While efforts to get him onto the All-Star team fell short, the backlash didn’t. On July 12, barely a month into his career, I already had to take time out and address the ridiculous hate flowing his way:

All of a sudden his public perception has gone from “fun breakout story of the year” to “mecha-Hitler multiplied by a thousand Barry Bonds,” but it’s difficult to identify exactly why, because it’s not like anything much has changed about him in the last week.

(snip) Unfortunately, and something that he’ll need to learn, is that the media goes a long way towards shaping your image. That’s how you get the Arizona reporter going with a poorly-sourced and probably untrue Gonzalez story. That’s how you end up with Bill Plaschke, in a what is otherwise a positive look at Puig, saying that he pulled a “rather villainous move” — his words! — by calling off Ethier on a ball in the gap the other night. (As though Puig colliding with Ethier while going full speed and failing to call him off hasn’t already cost Ethier playing time this season.)

That might be the reason that Pedro Gomez is reporting with a straight face that Puig tried to use his interpreter to pick up girls. I can’t say for sure, but I’m trying to figure out any other reason how that’s either relevant or in any way negative. BREAKING NEWS: 22-year-old athlete likes women and wants to meet some, and may have asked for help speaking their language. Won’t somebody please think of the children?

The next day, I had to look into his  ”slump“, and concluded that it was partially the result of the sore hip, but mostly the fact that no one was ever going to continue hitting like he had indefinitely. Obviously. Still, the highlights kept on coming, as well as the base-running hilarity. Even in games like July 28 against the Reds, when he whiffed three times in his first four plate appearances, he still ended a 1-0 game with his first career walk-off. (And then slid into home plate, because, awesome.)

Puig was so much everything in every way, and I’m not sure anything sums that up better than this August 2 game recap:

Here’s a list of things Yasiel Puig did today:

- run-scoring single in the first
- walk (!) in the third, later scoring
- hit by Michael Bowden in the fourth
- made absurd throw from right field to third that would have had Junior Lake had Juan Uribe applied the tag (which he arguably, but not clearly, did)
- beat out infield single in the sixth (with some help from the ball hitting second base)
- struck out to end the top of the eighth
- made diving catch to end the bottom of the eighth

The very next day, it was more of the same, and it was so much everything that I can’t even reasonably quote it all here, except to remember this wonderful DEAL WITH IT moment:

puig_onthird_2013-08-02

And I think that’s a good place to call it for the day. There’s so much more to come.

******

Next! Part two!

Yasiel Puig Doesn’t Win Rookie of the Year, But You Knew That

puig_2013-06-27_face

Just as expected, Yasiel Puig came in second in the Rookie of the Year balloting to Miami Marlins righty Jose Fernandez, not because Puig isn’t great — he is — but because Fernandez’ season was just ever so slightly better. Again, that’s nothing to be held against Puig, since the 2013 NL rookie class was just so ridiculous. For example, Wil Myers easily won in the American League, but if he was in the NL, he’d have been, what… fifth? Sixth?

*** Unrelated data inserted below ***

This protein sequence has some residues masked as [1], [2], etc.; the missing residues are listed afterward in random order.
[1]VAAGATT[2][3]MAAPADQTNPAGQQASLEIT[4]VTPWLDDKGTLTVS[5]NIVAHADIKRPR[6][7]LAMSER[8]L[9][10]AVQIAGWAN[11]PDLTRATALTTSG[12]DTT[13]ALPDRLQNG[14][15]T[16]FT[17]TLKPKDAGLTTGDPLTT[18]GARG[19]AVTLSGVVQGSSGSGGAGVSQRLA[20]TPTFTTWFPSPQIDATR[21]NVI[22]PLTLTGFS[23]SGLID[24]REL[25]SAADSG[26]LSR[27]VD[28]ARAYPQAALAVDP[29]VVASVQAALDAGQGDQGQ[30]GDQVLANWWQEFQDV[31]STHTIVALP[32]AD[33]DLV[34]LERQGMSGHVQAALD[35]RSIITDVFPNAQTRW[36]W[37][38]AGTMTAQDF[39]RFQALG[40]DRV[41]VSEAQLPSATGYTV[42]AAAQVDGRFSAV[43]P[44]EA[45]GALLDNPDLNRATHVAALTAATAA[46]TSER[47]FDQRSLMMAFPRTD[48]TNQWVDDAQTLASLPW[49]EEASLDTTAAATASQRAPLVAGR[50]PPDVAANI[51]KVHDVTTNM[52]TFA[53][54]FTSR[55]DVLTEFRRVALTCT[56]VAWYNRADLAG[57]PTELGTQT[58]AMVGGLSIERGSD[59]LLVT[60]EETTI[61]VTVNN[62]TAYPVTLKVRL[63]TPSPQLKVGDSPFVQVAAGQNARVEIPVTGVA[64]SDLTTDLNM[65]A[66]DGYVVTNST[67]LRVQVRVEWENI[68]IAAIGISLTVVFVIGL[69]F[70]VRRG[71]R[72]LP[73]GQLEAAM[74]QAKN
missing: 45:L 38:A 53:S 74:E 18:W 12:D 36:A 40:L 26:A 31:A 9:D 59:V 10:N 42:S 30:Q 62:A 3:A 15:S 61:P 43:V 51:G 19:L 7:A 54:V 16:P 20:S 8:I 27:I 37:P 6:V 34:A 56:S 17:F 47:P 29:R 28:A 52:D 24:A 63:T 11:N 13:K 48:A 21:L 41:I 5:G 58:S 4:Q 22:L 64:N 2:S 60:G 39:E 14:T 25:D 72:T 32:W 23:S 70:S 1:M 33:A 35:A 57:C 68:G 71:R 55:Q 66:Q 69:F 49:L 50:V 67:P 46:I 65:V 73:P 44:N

Over at ESPN, where I had a vote, Fernandez took home 30 of the 32 ballots. As for the real one, Fernandez got 26 of the 30, with Puig picking up the other four. Shelby Miller did not receive a single first place vote because he does not exist. One voter, John Maffei of the San Diego Union-Tribune — I have never heard of this man in my entire life — left Puig off entirely, instead putting San Diego’s Jedd Gyorko on as his third place vote. Hyun-jin Ryu finished fourth.

Yasiel Puig Isn’t Going To Win Rookie of the Year, And That’s Okay

puig_points_2013-07-02The Rookie of the Year awards come out today, and I think it says a lot about just how unbelievably stacked the rookie class in the National League is this year that guys like Nolan Arenado, Tony Cingrani, Gerrit Cole, Evan Gattis, Jedd Gyorko, Hyun-jin Ryu, A.J. PollockPaco Rodriguez, Trevor Rosenthal, Matt Adams, Michael Wacha, Julio Teheran — many of whom might have a case to make to win it outright in other years — don’t even sniff the top three. Hell, some of those guys won’t even make the top ten this year, and that’s a shame, because they’ve all been very valuable additions in their big league debuts. I just can’t remember a group of rookies in one league who contributed so much in the same year.

For my money, the top three rookies in the NL are pretty easy for me to get to, and it’s exactly the same three as the finalists were announced – Jose Fernandez, Shelby Miller, & Yasiel Puig. Miller’s clearly the third of those three, and if you’re asking me why he’s above Ryu or Teheran, who would be my next two, the answer is that there’s no wrong answer. I’ll demerit Ryu slightly because he’s an older player who was a professional elsewhere, and in a field this stacked that’s enough to bump him out. I’ll take Miller over Teheran as a matter of personal preference, I suppose. Otherwise, their profiles are similar, and if you prefer one over the other I wouldn’t put up much of a fight.

Anyway, argue about who’s #3 all you want, because we all know that this comes down to Puig vs. Fernandez, and the fact that one of them is going to lose this seems wrong, because they’ve both been so phenomenal. With obvious credit given to Hanley Ramirez, Puig was one of the catalysts of the Dodger turnaround, and while the Marlins didn’t come close to the playoffs, the 20-year-old (for most of the season) Fernandez was their best pitcher since day one. Forget just mere Rookie of the Year talk, because Fernandez would have a great case for the Cy Young if not for Clayton Kershaw.